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Tuesday, April 13, 2021

Porch parties offer a way for strangers to become friends

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Warm weather is here in Indianapolis and that means the return of porch parties in the Herron-Morton neighborhood and surrounding areas. In its sixth year, porch parties are now a staple in this historic Indianapolis neighborhood and has become key in neighbors getting to know one another while enjoying great food and music. 

In 2013, Harrison Art Center Director Joanna Taft realized that after more than 20 years of living at 20th and New Jersey streets, she didn’t really know her neighbors. She’d gotten to know the families adjacent to her but didn’t know much about the people who walked their dogs in the area every morning or the kids who rode their bikes home from school. So, she took the small gathering her next-door neighbors and she participated in for six years and decided to blow it up in a big way.

“The Harrison Center launched a #PorchPartyIndy initiative and invited all the neighbors in Herron Morton Place to ‘porch’,” she recalled. “We chose one day, about 30 porches participated. Next, we partnered with Urban Times newspaper and invited those 11 partner neighborhoods. Hundreds signed up.”

A porch party is exactly what it sounds like. Every Sunday afternoon, homeowners in different neighborhoods fire up the grills, buy some drinks, sweet treats, break out the hammocks and lawn chairs and invite the entire neighborhood to hang out on their porch. These parties are set up so multiple homes can host a party at the same time, allowing guests to wander from house to house. Taft says it’s important that there are no restrictive rules to “porching” (what the neighborhood lovingly calls it). Some porchers have games like cornhole or a card table set up for a friendly game of spades, others just put out chairs so neighbors can grab a seat and chat about their upcoming week.

When people began flocking to these parties, Taft knew she created something special. Three years ago, they partnered with Indianapolis Motor Speedway to expand the initiative around the state. So far, 52 of Indiana’s 92 counties have participated.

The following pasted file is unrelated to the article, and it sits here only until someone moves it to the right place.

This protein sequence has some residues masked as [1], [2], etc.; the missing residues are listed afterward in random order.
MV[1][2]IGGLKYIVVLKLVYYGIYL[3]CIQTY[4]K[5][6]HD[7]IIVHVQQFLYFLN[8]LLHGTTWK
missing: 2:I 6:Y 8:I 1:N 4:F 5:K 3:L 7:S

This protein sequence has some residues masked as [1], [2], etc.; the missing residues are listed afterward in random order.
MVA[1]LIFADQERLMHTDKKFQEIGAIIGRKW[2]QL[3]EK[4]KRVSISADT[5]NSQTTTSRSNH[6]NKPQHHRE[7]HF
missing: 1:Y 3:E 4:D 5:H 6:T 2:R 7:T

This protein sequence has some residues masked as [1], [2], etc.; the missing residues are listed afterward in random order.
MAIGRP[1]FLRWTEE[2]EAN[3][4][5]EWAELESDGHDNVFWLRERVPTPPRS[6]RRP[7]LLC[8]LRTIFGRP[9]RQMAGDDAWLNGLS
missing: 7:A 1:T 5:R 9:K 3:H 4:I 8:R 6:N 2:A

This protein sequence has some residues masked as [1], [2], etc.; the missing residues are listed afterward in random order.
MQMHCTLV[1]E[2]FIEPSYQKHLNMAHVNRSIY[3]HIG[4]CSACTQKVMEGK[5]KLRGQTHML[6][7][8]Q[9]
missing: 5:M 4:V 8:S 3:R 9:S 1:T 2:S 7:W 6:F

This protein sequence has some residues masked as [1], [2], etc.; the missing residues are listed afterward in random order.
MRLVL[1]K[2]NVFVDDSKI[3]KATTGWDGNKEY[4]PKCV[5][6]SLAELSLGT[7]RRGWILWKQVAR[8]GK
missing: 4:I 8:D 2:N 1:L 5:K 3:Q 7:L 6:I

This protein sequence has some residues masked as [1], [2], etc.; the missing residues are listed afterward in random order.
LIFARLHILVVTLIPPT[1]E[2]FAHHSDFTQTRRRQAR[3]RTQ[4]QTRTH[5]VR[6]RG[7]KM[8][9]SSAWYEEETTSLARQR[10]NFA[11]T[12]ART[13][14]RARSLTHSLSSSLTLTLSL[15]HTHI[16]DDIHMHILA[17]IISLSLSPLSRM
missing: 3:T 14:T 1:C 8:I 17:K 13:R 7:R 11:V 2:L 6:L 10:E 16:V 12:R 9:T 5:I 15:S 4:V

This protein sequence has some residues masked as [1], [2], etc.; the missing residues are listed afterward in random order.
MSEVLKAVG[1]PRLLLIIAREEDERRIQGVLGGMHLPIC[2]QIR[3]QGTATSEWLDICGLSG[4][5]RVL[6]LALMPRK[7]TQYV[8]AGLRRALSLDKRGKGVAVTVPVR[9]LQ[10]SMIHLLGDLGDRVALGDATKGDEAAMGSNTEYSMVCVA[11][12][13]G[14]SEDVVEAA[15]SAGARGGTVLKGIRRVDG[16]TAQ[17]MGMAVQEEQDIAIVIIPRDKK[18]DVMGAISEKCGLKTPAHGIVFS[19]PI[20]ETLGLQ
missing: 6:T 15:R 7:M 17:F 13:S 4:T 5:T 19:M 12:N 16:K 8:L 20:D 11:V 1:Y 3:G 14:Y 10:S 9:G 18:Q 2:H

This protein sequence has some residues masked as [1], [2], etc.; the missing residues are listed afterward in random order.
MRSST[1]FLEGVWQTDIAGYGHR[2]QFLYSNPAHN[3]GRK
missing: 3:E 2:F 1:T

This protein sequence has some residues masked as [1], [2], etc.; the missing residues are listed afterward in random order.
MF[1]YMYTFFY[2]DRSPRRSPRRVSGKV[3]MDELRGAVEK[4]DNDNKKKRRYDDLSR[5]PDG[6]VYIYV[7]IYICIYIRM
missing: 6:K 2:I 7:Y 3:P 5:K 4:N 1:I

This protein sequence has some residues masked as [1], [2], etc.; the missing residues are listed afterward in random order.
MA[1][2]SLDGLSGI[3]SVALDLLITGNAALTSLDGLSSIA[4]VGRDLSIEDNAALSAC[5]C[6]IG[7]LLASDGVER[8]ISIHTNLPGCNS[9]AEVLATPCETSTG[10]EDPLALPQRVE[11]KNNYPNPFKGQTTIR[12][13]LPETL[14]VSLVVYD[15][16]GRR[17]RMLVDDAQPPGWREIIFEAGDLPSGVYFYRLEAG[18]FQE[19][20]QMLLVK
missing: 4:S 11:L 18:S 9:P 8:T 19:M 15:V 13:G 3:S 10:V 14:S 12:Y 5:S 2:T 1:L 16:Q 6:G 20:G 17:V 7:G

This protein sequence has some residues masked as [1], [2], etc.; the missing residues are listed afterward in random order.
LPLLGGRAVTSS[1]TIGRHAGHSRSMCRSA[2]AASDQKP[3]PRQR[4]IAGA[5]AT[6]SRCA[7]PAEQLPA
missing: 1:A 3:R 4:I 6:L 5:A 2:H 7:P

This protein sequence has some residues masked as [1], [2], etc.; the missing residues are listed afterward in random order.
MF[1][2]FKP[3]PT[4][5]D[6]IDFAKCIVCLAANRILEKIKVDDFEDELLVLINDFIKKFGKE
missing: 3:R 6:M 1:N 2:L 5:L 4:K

Although all neighborhoods are invited, this year Taft’s neighborhood is focusing on the Hillside, Kennedy-King and Herron-Morton neighborhoods. The goal is to build partnerships between these three neighborhoods because of the diversity each one offers. She believes they can be stronger together. Residents in each of the areas switch off hosting in their neighborhood each week.  

“There has been a lot of conversation in our city and across the country about how we can understand each other better,” Taft said. “I want all residents of these different neighborhoods to find community together. Recently Herron-Morton rebranded their neighborhood. They decided they wanted to be known for arts, diversity and porching. I suggested to them that they might want to consider partnering with other neighborhoods to enhance the diversity of their community. That is how the partnership between [the three neighborhoods] came about. The results have been very rich. There are older residents in Hillside who know the story of the neighborhood and can share it, and the neighborhoods are located near each other so they can work together to get the city to address problems. There are many benefits.”

Kennedy-King neighborhood resident Kimberly Burton says she’s glad this partnership is taking place. She began porching around 2008 before Colts games on Sunday afternoons, but has continued to do it even during the off season because of the connections she’s made.

“I think knowing our neighbors helps us care for one another and to be a bit like family for each other, regardless of where we live,” she said. 

Taft says anyone can create their own porch party in their neighborhood and no, a front porch is not needed. If your neighborhood hasn’t been active in #PorchPartyIndy or even if you’re out in the suburbs, Taft believes all you need is a willingness to start.

“I read a story about a woman who lives in the suburbs in Texas and she put a purple picnic table in her front yard to encourage her neighborhood to connect!” Taft said. “I believe when we are connected, we are healthy. When people are connected in neighborhoods, the neighborhood is healthy. When neighborhoods are healthy, our city is healthy.”

(l-r) Tom Melangton, Indy 500, Vernon Compton, Nabil Ince, and Joanna Taft all pose on the porch of Joanna Lenoir on Columbia Avenue during a porch party with a race theme.  (Photo/Jerome Brewster)

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